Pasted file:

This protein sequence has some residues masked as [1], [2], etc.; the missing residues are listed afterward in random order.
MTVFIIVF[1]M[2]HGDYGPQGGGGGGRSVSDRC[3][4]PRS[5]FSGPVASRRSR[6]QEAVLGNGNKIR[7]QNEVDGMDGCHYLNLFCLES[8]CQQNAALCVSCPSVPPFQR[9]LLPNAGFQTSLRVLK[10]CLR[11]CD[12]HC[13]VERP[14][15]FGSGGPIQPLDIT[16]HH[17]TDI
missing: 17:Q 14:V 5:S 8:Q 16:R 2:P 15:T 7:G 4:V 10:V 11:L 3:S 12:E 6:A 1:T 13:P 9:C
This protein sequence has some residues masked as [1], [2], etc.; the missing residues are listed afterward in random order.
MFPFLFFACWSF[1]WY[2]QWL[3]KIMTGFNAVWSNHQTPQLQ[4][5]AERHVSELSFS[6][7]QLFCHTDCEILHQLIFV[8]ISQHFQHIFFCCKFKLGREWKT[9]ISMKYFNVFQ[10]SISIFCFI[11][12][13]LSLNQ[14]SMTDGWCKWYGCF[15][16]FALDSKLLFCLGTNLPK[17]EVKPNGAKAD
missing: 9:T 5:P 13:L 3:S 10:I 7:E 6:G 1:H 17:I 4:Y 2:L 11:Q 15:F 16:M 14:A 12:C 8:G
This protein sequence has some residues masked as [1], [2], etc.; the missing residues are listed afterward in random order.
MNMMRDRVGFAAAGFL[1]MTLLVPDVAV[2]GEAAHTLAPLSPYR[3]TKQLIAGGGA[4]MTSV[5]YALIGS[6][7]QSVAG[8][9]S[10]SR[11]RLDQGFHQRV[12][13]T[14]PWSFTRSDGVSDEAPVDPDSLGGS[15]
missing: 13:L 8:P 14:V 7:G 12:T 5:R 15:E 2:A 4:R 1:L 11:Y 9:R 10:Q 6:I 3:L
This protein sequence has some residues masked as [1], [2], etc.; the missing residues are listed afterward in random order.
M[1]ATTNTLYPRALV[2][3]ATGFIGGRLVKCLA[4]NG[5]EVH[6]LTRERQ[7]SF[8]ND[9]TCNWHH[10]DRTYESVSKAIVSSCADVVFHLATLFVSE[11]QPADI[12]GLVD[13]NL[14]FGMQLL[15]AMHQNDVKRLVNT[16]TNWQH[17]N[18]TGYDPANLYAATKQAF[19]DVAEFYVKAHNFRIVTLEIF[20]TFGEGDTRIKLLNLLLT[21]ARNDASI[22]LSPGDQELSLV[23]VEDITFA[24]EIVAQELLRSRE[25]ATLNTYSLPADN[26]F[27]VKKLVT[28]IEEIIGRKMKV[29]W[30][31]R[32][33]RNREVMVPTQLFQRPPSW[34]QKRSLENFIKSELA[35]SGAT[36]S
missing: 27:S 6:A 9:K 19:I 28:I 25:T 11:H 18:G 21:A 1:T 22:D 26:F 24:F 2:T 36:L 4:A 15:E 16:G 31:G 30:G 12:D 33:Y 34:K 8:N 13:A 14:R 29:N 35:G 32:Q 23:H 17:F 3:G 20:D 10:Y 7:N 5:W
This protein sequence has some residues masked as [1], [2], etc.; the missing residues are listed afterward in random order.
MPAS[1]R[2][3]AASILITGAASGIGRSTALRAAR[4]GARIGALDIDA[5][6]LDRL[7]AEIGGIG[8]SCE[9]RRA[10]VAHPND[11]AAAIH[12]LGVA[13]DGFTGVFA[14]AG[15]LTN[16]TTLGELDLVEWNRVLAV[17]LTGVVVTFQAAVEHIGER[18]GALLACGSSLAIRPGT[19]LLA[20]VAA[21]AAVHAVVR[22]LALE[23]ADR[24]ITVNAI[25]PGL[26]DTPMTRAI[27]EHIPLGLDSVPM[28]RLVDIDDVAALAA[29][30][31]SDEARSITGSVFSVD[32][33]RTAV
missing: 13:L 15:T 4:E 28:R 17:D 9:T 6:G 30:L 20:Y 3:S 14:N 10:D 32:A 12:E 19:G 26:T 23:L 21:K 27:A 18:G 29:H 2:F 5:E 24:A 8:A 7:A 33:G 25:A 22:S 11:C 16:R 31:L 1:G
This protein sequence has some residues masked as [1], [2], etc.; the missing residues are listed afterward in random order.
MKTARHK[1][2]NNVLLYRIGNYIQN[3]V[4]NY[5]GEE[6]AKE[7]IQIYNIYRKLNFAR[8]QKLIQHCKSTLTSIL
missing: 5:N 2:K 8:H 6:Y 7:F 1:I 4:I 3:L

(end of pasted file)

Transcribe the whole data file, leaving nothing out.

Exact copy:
This protein sequence has some residues masked as [1], [2], etc.; the missing residues are listed afterward in random order.
MTVFIIVF[1]M[2]HGDYGPQGGGGGGRSVSDRC[3][4]PRS[5]FSGPVASRRSR[6]QEAVLGNGNKIR[7]QNEVDGMDGCHYLNLFCLES[8]CQQNAALCVSCPSVPPFQR[9]LLPNAGFQTSLRVLK[10]CLR[11]CD[12]HC[13]VERP[14][15]FGSGGPIQPLDIT[16]HH[17]TDI
missing: 17:Q 14:V 5:S 8:Q 16:R 2:P 15:T 7:G 4:V 10:V 11:L 3:S 12:E 6:A 1:T 13:P 9:C
This protein sequence has some residues masked as [1], [2], etc.; the missing residues are listed afterward in random order.
MFPFLFFACWSF[1]WY[2]QWL[3]KIMTGFNAVWSNHQTPQLQ[4][5]AERHVSELSFS[6][7]QLFCHTDCEILHQLIFV[8]ISQHFQHIFFCCKFKLGREWKT[9]ISMKYFNVFQ[10]SISIFCFI[11][12][13]LSLNQ[14]SMTDGWCKWYGCF[15][16]FALDSKLLFCLGTNLPK[17]EVKPNGAKAD
missing: 9:T 5:P 13:L 3:S 10:I 7:E 6:G 1:H 17:I 4:Y 2:L 11:Q 15:F 16:M 14:A 12:C 8:G
This protein sequence has some residues masked as [1], [2], etc.; the missing residues are listed afterward in random order.
MNMMRDRVGFAAAGFL[1]MTLLVPDVAV[2]GEAAHTLAPLSPYR[3]TKQLIAGGGA[4]MTSV[5]YALIGS[6][7]QSVAG[8][9]S[10]SR[11]RLDQGFHQRV[12][13]T[14]PWSFTRSDGVSDEAPVDPDSLGGS[15]
missing: 13:L 8:P 14:V 7:G 12:T 5:R 15:E 2:A 4:R 1:L 11:Y 9:R 10:Q 6:I 3:L
This protein sequence has some residues masked as [1], [2], etc.; the missing residues are listed afterward in random order.
M[1]ATTNTLYPRALV[2][3]ATGFIGGRLVKCLA[4]NG[5]EVH[6]LTRERQ[7]SF[8]ND[9]TCNWHH[10]DRTYESVSKAIVSSCADVVFHLATLFVSE[11]QPADI[12]GLVD[13]NL[14]FGMQLL[15]AMHQNDVKRLVNT[16]TNWQH[17]N[18]TGYDPANLYAATKQAF[19]DVAEFYVKAHNFRIVTLEIF[20]TFGEGDTRIKLLNLLLT[21]ARNDASI[22]LSPGDQELSLV[23]VEDITFA[24]EIVAQELLRSRE[25]ATLNTYSLPADN[26]F[27]VKKLVT[28]IEEIIGRKMKV[29]W[30][31]R[32][33]RNREVMVPTQLFQRPPSW[34]QKRSLENFIKSELA[35]SGAT[36]S
missing: 27:S 6:A 9:K 19:I 28:I 25:T 11:H 18:G 21:A 1:T 22:D 26:F 24:F 2:T 36:L 4:A 15:E 16:G 31:G 30:G 12:D 33:Y 34:K 8:N 13:A 14:R 29:N 35:G 32:Q 23:H 17:F 3:G 20:D 10:Y 7:N 5:W
This protein sequence has some residues masked as [1], [2], etc.; the missing residues are listed afterward in random order.
MPAS[1]R[2][3]AASILITGAASGIGRSTALRAAR[4]GARIGALDIDA[5][6]LDRL[7]AEIGGIG[8]SCE[9]RRA[10]VAHPND[11]AAAIH[12]LGVA[13]DGFTGVFA[14]AG[15]LTN[16]TTLGELDLVEWNRVLAV[17]LTGVVVTFQAAVEHIGER[18]GALLACGSSLAIRPGT[19]LLA[20]VAA[21]AAVHAVVR[22]LALE[23]ADR[24]ITVNAI[25]PGL[26]DTPMTRAI[27]EHIPLGLDSVPM[28]RLVDIDDVAALAA[29][30][31]SDEARSITGSVFSVD[32][33]RTAV
missing: 13:L 15:T 4:E 28:R 17:D 9:T 6:G 30:L 20:Y 3:S 14:N 10:D 32:A 12:E 19:G 26:T 23:L 21:K 27:A 18:G 29:H 2:F 5:E 24:A 8:A 7:A 33:G 25:A 22:S 11:C 16:R 31:L 1:G
This protein sequence has some residues masked as [1], [2], etc.; the missing residues are listed afterward in random order.
MKTARHK[1][2]NNVLLYRIGNYIQN[3]V[4]NY[5]GEE[6]AKE[7]IQIYNIYRKLNFAR[8]QKLIQHCKSTLTSIL
missing: 5:N 2:K 8:H 6:Y 7:F 1:I 4:I 3:L